A conference in Cairo
The accompanying photo shows Bartók, Hindemith and his wife, Erich von Hornbostal, someone I could not find any information on named Karl Schindler and Egon Wellesz. They were attending the 1932 Congrès du Musique Arabe in Cairo. It is always shocking to think about the amount of music that was lost after 1933, but it is equally appalling to consider how much music-scholarship was lost as well: both Jewish and non-Jewish. Egon Wellesz and Béla Bartók had long associations. Bartók managed to procure a publisher for Wellesz’s first works with Budapest’s Rózsavölgyi – the publisher of both composers before they moved to Vienna’s more prestigious Universal Editions. Wellesz devotes an entire chapter in his memoirs to Bartók and welcomed him at the 1932 Kulturbund meeting in Vienna, where Bartók discussed the importance of the folksong in contemporary music. They both participated in the Congrès du Musique Arabe in Cairo in 1932, initiated by King Faud I. It was an initial cultural interchange – one of many – that would be interrupted by a war fought on racist lines. Wellesz attended as an Austrian delegate interested in the music of Egypt’s Coptic Christians – he had already established himself as an authority in the liturgical music of Byzantium and was as known as a scholar as he was composer. Erich von Hornbostal was also Viennese and was the father of various aspects of ethno-musicology. Hindemith attended the conference as Germany’s delegate. In only a few years, all of these scholars and musicians would have been thrown out of their native countries. Hindemith perhaps more morally compromised, as he would have gladly stayed as the Nazi regime’s model new-music composer had the personal antipathy of Adolf Hitler not determined otherwise.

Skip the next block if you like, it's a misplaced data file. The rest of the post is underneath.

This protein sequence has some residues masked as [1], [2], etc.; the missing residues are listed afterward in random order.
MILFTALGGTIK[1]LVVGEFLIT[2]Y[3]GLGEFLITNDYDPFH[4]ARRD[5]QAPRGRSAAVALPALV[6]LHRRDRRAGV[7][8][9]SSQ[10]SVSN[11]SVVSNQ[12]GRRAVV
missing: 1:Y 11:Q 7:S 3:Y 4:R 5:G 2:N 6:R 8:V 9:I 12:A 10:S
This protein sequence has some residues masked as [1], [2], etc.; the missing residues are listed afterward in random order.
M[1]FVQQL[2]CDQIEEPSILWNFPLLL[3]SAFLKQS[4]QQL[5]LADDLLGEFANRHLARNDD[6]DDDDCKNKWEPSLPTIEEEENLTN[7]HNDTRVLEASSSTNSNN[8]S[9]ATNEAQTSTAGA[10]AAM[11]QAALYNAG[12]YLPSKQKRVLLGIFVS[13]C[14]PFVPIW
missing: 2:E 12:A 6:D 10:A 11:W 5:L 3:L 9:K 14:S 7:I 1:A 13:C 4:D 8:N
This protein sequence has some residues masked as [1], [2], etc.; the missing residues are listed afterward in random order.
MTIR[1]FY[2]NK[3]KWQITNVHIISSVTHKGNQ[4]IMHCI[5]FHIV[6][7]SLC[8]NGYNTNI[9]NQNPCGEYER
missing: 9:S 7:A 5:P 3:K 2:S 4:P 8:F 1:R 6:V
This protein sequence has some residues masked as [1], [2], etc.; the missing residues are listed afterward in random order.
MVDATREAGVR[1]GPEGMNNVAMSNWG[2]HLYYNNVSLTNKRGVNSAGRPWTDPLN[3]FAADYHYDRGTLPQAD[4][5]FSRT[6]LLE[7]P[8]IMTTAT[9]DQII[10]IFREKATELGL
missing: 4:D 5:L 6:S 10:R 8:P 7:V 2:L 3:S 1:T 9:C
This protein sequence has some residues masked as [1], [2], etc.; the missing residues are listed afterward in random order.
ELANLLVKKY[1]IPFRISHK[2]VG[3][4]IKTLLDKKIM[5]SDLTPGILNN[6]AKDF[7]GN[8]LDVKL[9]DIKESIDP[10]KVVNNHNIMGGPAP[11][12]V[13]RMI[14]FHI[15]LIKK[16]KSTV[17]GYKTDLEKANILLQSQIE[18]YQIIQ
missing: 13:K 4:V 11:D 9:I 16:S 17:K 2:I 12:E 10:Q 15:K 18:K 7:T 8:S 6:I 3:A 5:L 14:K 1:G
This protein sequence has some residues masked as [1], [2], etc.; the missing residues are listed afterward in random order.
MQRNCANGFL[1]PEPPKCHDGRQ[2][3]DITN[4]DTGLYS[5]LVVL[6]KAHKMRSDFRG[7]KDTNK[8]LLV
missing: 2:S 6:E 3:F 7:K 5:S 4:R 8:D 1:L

Diametrically on the opposite ethical scale to Hindemith was Bartók, a composer who hated the Nazis with such a passion that he objected when he was not included in the ‘Entartete Musik’ exhibition, refused to perform in Nazi Germany and withdrew his works from his German publishers. He went into self-imposed exile and left a prestigious and affluent life behind for hardship and cultural isolation. Pride kept him from accepting charity, but friends such as Fritz Reiner and Joszeph Szigeti along with the Koussevitzky Foundation kept Bartók and his wife from total destitution. For years in Austria, I would hear people say things like ‘Bartók also went into exile because of the Nazis and today we know what an important composer he was – the other composers are most likely rightly forgotten.’ Bartók would have turned in his grave at such sentiments. The photograph accompanying shows a random group of scholars, all of whom, except possibly Karl Schindler, (about whom I could find no information), would be expelled – willingly, unwillingly, or wilfully. It represents a fascinating cross-section of musical scholarship that would be lost to central Europe and given the interest of Bartók in Turkish music, and Wellesz in the music of the Coptic Christians, along with Hornbostal’s earliest scientific treatment of ethnomusicology, shows how music was looking outwards rather than inwards – another, largely forgotten, reversal of developments that the III Reich would bring about.